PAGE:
“You're a good trainer; you know how to be tough when you need to. I like that,” Nethra's praise hit Cullen right in the chest and he couldn’t stop the satisfied grin from spreading on his lips. He was still unsure of where the conversation was leading, but it was now obvious it was nothing severe.

“I'd really appreciate it if you could train Keerla, too.” He must have given Nethra an odd look, as she hurried on with her request, making clear just what she wanted. “Not really, though! Not like you helped me. I want you to change her mind about joining the Inquisition. She's still a kid, really. She doesn't know how hard this is, or how much she will have to sacrifice. Make it clear to her, show her how difficult it is.” Nethra sighed, ran her hand through her already tousled hair in vexation. “I don't want you to think I'm horrible for doing this, but I just need her to give up this ridiculous idea.”

The sincerity in her voice was unmistakable. Cullen could no more say no to her than think ill of her in any way. “Of course, Inquisitor. But, excuse my bluntness, why don't you want your sister here? You two appear to be very close.”

“We are. That's why I don't want her here. It's dangerous; there are a million ways she could get hurt. I really couldn't take that. I've got enough people I worry about as it is.” Her hand slipped from its spot on the side of the couch to rest on Cullen's arm. He could feel the heat of her flesh pulse from her palm into his forearm and suddenly it was much too hot in the open room.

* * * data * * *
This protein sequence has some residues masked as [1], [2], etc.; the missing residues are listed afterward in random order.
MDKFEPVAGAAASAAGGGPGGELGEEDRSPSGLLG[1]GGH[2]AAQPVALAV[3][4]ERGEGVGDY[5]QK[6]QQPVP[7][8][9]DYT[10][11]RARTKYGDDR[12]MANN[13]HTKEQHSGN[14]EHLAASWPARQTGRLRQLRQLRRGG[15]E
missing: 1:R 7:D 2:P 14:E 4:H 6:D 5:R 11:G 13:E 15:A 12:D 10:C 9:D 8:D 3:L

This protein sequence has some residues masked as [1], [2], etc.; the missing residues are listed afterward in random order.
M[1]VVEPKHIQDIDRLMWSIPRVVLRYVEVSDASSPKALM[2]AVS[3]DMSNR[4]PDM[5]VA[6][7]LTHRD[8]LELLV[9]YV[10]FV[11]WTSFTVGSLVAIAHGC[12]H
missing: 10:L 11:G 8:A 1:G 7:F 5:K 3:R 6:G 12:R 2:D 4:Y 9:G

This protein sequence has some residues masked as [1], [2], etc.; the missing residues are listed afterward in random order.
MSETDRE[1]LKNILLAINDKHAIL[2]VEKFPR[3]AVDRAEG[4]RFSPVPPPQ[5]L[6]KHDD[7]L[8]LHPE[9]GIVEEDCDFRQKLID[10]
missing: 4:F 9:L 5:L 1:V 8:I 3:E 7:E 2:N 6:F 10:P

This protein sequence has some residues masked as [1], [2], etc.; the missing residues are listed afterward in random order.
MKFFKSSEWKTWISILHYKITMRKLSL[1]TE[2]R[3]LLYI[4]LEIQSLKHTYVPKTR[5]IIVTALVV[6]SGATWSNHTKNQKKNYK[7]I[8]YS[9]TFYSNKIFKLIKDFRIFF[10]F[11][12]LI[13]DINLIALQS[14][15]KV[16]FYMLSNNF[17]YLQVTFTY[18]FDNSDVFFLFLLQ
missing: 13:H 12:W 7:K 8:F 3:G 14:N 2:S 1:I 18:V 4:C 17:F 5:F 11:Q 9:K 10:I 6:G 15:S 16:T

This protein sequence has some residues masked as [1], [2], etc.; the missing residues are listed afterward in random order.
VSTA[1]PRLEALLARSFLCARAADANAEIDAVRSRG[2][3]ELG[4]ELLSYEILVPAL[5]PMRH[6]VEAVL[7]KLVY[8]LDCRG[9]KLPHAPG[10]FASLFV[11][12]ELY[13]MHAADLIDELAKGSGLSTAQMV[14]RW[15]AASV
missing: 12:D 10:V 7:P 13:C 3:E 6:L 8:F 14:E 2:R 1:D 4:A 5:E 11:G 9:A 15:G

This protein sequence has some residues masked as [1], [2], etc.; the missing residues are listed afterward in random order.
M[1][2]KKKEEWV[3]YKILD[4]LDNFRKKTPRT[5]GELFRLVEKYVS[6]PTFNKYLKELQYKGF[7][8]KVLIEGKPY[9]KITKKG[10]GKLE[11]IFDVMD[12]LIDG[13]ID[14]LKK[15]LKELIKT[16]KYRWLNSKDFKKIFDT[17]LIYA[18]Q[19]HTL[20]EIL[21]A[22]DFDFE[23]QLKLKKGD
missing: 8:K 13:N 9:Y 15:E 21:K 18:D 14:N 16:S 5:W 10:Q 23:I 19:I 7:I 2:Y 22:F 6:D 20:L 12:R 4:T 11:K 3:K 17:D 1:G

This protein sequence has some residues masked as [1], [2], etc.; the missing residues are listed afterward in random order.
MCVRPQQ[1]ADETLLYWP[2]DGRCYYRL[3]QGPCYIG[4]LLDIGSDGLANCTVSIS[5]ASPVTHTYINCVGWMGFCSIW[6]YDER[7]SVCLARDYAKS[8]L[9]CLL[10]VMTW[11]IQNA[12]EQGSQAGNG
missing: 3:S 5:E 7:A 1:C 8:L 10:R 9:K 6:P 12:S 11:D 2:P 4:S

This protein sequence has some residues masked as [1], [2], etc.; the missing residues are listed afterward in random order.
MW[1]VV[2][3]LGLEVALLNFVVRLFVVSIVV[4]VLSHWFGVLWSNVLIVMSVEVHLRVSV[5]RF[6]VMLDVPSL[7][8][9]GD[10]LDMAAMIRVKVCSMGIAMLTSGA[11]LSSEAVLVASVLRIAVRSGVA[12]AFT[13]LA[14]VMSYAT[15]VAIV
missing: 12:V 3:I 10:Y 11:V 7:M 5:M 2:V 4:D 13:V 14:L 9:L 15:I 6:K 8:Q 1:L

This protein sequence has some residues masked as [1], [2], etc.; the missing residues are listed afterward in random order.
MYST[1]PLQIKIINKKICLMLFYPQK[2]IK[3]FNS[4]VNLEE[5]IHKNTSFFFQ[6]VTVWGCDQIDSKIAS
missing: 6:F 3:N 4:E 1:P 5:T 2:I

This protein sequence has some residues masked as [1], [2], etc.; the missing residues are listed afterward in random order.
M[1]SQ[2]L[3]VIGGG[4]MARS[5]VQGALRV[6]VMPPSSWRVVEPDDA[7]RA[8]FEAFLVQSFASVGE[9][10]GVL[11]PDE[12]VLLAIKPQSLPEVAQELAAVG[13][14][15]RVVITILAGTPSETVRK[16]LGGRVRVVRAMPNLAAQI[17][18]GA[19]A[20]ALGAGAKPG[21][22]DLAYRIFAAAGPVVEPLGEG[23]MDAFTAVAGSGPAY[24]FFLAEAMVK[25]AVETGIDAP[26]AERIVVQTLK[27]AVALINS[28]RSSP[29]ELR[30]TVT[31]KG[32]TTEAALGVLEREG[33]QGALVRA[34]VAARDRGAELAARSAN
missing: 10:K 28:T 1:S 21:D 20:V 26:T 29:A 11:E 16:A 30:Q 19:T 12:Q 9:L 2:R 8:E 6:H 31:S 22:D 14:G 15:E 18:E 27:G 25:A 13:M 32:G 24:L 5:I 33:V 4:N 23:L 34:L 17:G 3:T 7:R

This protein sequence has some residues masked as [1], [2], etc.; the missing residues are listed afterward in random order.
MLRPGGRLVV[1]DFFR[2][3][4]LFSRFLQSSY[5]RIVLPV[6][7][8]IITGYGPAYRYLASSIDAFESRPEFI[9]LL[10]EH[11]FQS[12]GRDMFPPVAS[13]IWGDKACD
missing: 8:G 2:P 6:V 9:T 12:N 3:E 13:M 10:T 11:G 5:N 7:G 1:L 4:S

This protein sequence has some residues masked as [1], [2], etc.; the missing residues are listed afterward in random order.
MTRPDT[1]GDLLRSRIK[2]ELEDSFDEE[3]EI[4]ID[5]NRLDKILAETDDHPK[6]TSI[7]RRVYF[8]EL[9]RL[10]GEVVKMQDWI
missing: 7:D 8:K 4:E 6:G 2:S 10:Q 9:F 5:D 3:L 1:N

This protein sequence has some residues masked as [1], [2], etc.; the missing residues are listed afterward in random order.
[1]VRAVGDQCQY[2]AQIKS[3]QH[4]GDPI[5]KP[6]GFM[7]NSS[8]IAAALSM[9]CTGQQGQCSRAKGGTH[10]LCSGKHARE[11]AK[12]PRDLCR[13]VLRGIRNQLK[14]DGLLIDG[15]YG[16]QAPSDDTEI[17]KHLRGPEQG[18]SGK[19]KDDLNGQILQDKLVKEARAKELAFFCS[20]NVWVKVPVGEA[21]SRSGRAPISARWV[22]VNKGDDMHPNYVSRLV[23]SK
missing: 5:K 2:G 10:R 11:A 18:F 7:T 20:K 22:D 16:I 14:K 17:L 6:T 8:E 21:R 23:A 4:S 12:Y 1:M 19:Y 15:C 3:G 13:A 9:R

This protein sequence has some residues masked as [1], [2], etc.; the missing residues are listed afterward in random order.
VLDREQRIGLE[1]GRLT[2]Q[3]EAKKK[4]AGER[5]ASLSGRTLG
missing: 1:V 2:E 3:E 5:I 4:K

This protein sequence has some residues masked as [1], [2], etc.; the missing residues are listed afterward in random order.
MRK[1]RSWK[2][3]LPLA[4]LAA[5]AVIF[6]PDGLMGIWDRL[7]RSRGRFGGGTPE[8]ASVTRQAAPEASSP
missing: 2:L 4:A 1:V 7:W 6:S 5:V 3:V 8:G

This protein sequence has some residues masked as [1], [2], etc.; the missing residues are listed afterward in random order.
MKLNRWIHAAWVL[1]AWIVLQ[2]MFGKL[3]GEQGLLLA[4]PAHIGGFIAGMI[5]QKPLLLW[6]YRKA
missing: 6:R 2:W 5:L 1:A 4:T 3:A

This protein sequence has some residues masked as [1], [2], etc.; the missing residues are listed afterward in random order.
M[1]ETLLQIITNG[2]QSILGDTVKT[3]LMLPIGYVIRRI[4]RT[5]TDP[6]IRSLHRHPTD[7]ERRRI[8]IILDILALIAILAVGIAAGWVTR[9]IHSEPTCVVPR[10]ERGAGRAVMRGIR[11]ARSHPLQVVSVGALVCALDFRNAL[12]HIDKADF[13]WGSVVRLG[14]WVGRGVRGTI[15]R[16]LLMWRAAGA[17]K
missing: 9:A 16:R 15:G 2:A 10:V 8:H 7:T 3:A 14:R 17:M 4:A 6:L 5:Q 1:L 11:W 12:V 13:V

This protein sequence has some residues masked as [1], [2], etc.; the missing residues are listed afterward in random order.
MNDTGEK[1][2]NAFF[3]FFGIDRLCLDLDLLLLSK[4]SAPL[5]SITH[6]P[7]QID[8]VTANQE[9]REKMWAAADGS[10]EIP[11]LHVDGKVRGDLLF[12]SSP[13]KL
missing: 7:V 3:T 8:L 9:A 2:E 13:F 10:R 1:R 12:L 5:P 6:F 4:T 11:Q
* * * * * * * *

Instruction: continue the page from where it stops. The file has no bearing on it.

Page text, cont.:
“I...that's, uh, very selfless of you. I wasn't aware it affected you so or...” His words trailed off as his brain was unable to string the correct words together.

“Of course it does. You think I don't worry about you, Cullen?” Hazel eyes bored into brown and Cullen was certain he was going to do something he would regret, until he was saved by a playful grin from Nethra to ease the tension. “I can't have my commander getting hurt, now can I? I'd have to take time out of my busy schedule to nurse him back to health.”